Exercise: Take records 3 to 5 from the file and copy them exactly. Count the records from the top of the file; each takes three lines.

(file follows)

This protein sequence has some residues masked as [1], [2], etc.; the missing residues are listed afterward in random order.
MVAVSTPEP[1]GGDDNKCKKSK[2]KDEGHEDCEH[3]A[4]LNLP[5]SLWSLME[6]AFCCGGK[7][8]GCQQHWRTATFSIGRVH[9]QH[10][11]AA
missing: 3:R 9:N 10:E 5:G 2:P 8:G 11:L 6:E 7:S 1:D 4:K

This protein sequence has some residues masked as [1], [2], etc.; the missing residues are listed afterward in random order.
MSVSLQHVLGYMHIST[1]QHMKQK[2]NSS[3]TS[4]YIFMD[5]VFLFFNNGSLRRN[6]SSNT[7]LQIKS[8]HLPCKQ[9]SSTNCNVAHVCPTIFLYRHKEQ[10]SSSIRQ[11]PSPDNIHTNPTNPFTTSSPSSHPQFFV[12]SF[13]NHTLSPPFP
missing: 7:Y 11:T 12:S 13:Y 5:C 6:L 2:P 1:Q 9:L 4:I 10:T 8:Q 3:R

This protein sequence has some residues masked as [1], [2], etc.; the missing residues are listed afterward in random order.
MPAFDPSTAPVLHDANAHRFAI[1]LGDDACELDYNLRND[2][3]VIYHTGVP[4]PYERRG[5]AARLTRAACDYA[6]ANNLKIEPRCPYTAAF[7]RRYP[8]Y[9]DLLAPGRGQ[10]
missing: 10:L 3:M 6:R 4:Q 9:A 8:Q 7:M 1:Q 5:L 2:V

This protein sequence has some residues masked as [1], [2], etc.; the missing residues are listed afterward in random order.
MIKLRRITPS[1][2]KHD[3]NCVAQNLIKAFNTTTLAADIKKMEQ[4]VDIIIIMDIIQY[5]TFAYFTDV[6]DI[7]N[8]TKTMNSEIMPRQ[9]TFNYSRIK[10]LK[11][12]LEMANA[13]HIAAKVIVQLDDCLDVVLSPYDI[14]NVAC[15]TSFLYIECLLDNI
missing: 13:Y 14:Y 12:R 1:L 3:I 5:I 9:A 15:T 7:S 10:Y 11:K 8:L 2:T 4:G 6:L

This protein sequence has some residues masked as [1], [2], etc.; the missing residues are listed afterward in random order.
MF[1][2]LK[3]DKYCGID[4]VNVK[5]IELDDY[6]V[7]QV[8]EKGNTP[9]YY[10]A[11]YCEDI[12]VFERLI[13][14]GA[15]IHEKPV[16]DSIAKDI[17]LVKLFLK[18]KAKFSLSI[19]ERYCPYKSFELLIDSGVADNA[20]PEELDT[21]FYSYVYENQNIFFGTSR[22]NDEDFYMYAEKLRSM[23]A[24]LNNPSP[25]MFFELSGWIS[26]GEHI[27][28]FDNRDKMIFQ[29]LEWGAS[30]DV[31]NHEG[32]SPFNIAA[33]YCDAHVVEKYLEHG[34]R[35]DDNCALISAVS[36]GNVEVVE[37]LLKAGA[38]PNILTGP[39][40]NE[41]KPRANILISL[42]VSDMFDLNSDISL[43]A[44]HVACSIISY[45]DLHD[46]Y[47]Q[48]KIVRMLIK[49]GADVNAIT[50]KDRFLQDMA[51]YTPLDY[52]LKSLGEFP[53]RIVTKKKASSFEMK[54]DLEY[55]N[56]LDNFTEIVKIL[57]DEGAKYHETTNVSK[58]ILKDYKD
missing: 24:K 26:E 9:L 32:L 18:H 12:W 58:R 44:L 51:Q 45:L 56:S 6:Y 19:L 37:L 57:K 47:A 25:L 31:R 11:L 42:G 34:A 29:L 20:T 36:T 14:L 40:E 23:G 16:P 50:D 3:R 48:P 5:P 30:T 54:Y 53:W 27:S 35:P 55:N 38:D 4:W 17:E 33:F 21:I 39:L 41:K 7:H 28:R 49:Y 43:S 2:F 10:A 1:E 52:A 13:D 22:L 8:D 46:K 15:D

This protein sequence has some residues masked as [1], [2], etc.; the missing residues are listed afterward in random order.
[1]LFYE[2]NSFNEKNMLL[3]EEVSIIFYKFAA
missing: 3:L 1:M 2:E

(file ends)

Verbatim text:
This protein sequence has some residues masked as [1], [2], etc.; the missing residues are listed afterward in random order.
MPAFDPSTAPVLHDANAHRFAI[1]LGDDACELDYNLRND[2][3]VIYHTGVP[4]PYERRG[5]AARLTRAACDYA[6]ANNLKIEPRCPYTAAF[7]RRYP[8]Y[9]DLLAPGRGQ[10]
missing: 10:L 3:M 6:R 4:Q 9:A 8:Q 7:M 1:Q 5:L 2:V

This protein sequence has some residues masked as [1], [2], etc.; the missing residues are listed afterward in random order.
MIKLRRITPS[1][2]KHD[3]NCVAQNLIKAFNTTTLAADIKKMEQ[4]VDIIIIMDIIQY[5]TFAYFTDV[6]DI[7]N[8]TKTMNSEIMPRQ[9]TFNYSRIK[10]LK[11][12]LEMANA[13]HIAAKVIVQLDDCLDVVLSPYDI[14]NVAC[15]TSFLYIECLLDNI
missing: 13:Y 14:Y 12:R 1:L 3:I 5:I 9:A 15:T 7:S 10:Y 11:K 8:L 2:T 4:G 6:L

This protein sequence has some residues masked as [1], [2], etc.; the missing residues are listed afterward in random order.
MF[1][2]LK[3]DKYCGID[4]VNVK[5]IELDDY[6]V[7]QV[8]EKGNTP[9]YY[10]A[11]YCEDI[12]VFERLI[13][14]GA[15]IHEKPV[16]DSIAKDI[17]LVKLFLK[18]KAKFSLSI[19]ERYCPYKSFELLIDSGVADNA[20]PEELDT[21]FYSYVYENQNIFFGTSR[22]NDEDFYMYAEKLRSM[23]A[24]LNNPSP[25]MFFELSGWIS[26]GEHI[27][28]FDNRDKMIFQ[29]LEWGAS[30]DV[31]NHEG[32]SPFNIAA[33]YCDAHVVEKYLEHG[34]R[35]DDNCALISAVS[36]GNVEVVE[37]LLKAGA[38]PNILTGP[39][40]NE[41]KPRANILISL[42]VSDMFDLNSDISL[43]A[44]HVACSIISY[45]DLHD[46]Y[47]Q[48]KIVRMLIK[49]GADVNAIT[50]KDRFLQDMA[51]YTPLDY[52]LKSLGEFP[53]RIVTKKKASSFEMK[54]DLEY[55]N[56]LDNFTEIVKIL[57]DEGAKYHETTNVSK[58]ILKDYKD
missing: 24:K 26:E 9:L 32:L 18:H 12:W 58:R 44:L 51:Q 45:L 56:S 6:Y 19:L 37:L 57:K 47:A 25:L 31:R 11:L 42:G 34:A 29:L 20:T 36:T 14:L 40:E 23:G 16:P 50:D 3:R 48:P 5:P 30:T 54:Y 53:W 27:S 35:P 55:N 38:D 4:W 17:E 33:F 21:I 39:L 41:K 7:H 28:R 49:Y 43:S 2:F 10:A 1:E 52:A 13:D 22:L 8:D 46:K 15:D